Bacterial lipoproteins play crucial roles in host,pathogen interactions and pathogenesis and are important targets for the immune system. A prominent example is the outer surface protein A (OspA) of Borrelia burgdorferi, which has been efficiently used as a vaccine for the prevention of Lyme disease. In a previous study, OspA could be produced in tobacco chloroplasts in a lipidated and immunogenic form. To further explore the potential of chloroplasts for the production of bacterial lipoproteins, the role of the N-terminal leader sequence was investigated. The amount of recombinant OspA could be increased up to ten-fold by the variation of the insertion site in the chloroplast genome. Analysis of OspA mutants revealed that replacement of the invariant cysteine residue as well as deletion of the leader sequence abolishes palmitolyation of OspA. Also, decoration of OspA with an N-terminal eukaryotic lipidation motif does not lead to palmitoylation in chloroplasts. Strikingly, the bacterial signal peptide of OspA efficiently targets the protein to thylakoids, and causes a mutant phenotype. Plants accumulating OspA at 10% total soluble protein could not grow without exogenously supplied sugars and rapidly died after transfer to soil under greenhouse conditions. The plants were found to be strongly affected in photosystem II, as revealed by the analyses of temporal and spatial dynamics of photosynthetic activity by chlorophyll fluorescence imaging. Thus, overexpression of OspA in chloroplasts is limited by its concentration-dependent interference with essential functions of chloroplastic membranes required for primary metabolism. [source]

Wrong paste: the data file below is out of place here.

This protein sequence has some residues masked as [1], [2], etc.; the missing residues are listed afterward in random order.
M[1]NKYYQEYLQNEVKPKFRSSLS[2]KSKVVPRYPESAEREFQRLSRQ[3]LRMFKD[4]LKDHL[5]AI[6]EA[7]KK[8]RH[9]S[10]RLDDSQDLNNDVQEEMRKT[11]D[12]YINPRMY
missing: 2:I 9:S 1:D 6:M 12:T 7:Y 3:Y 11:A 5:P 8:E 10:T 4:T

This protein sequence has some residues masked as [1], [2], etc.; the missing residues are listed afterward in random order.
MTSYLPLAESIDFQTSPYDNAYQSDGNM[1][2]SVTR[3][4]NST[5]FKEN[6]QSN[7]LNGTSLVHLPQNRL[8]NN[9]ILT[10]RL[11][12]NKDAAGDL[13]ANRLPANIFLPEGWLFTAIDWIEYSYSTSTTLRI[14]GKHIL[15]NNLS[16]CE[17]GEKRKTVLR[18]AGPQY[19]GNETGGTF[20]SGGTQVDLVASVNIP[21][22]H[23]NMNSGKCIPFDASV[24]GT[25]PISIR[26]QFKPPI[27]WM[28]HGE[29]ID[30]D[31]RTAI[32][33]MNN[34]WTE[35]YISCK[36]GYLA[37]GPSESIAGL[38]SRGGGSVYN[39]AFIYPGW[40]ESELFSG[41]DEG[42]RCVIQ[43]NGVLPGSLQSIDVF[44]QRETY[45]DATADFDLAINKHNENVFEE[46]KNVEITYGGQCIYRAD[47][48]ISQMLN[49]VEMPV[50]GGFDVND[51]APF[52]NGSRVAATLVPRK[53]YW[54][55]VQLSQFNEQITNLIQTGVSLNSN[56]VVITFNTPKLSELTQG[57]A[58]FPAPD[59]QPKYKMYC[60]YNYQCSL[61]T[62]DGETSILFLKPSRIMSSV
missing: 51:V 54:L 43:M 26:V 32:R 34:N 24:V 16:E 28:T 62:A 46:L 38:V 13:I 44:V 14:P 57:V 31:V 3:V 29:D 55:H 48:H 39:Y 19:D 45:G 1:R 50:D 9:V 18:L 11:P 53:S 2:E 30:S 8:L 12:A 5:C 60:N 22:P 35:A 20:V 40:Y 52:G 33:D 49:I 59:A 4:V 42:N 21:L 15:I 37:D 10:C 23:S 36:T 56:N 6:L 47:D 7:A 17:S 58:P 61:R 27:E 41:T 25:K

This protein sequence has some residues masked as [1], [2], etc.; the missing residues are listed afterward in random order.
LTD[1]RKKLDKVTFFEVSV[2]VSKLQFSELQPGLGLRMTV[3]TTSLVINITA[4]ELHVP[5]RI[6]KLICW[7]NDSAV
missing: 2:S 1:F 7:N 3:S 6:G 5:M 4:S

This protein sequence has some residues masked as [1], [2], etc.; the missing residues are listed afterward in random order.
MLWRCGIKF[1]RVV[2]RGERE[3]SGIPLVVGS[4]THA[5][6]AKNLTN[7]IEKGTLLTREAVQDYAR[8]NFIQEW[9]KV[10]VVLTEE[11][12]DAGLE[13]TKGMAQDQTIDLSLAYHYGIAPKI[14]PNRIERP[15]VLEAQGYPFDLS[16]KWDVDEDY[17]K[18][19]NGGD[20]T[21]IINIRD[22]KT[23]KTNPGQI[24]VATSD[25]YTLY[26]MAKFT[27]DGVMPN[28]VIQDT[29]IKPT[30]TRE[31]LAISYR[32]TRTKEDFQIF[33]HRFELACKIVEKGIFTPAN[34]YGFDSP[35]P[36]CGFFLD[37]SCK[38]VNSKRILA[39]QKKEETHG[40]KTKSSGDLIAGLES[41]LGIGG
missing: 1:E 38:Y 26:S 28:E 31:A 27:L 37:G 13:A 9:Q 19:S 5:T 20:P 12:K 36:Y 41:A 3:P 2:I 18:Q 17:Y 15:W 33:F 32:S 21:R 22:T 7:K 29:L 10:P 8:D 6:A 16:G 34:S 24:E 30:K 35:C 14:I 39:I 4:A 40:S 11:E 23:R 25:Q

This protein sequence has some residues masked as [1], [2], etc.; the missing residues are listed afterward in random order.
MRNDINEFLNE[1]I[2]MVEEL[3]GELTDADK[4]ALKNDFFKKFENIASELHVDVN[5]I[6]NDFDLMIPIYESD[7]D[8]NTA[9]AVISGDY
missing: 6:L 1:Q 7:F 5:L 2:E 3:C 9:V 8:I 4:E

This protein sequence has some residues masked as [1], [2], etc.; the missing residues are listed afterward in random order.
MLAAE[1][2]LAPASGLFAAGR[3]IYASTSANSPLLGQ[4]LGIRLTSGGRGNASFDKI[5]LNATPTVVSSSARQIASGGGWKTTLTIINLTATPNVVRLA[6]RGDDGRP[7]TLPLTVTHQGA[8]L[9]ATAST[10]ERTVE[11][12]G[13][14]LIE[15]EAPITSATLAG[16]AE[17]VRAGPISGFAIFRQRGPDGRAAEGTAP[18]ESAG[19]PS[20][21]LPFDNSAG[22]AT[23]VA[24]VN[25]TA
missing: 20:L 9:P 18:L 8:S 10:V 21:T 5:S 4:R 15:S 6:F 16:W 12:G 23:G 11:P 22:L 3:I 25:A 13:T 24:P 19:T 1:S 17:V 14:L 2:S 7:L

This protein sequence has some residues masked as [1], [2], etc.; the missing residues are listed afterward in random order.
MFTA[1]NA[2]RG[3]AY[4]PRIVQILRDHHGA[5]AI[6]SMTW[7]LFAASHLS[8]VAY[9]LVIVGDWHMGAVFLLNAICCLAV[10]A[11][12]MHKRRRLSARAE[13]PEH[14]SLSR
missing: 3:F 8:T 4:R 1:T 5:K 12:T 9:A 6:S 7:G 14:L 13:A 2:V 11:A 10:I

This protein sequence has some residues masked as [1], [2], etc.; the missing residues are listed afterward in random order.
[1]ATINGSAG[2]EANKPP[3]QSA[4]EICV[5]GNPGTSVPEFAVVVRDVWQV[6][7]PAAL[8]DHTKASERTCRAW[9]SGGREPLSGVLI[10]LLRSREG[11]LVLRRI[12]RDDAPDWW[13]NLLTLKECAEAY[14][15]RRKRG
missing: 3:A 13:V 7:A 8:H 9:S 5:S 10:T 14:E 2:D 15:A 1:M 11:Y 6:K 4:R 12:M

Dominance of a clonal green sulfur bacterial population in a stratified lake

    Lea H. Gregersen
    Abstract For many years, the chemocline of the meromictic Lake Cadagno, Switzerland, was dominated by purple sulfur bacteria. However, following a major community shift in recent years, green sulfur bacteria (GSB) have come to dominate. We investigated this community by performing microbial diversity surveys using FISH cell counting and population multilocus sequence typing [clone library sequence analysis of the small subunit (SSU) rRNA locus and two loci involved in photosynthesis in GSB: fmoA and csmCA]. All bacterial populations clearly stratified according to water column chemistry. The GSB population peaked in the chemocline (c. 8 106 GSB cells mL,1) and constituted about 50% of all cells in the anoxic zones of the water column. At least 99.5% of these GSB cells had SSU rRNA, fmoA, and csmCA sequences essentially identical to that of the previously isolated and genome-sequenced GSB Chlorobium clathratiforme strain BU-1 (DSM 5477). This ribotype was not detected in Lake Cadagno before the bloom of GSB. These observations suggest that the C. clathratiforme population that has stabilized in Lake Cadagno is clonal. We speculate that such a clonal bloom could be caused by environmental disturbance, mutational adaptation, or invasion. [source]

    Limitation of oxygenic photosynthesis and oxygen consumption by phosphate and organic nitrogen in a hypersaline microbial mat: a microsensor study

    Rebecca Ludwig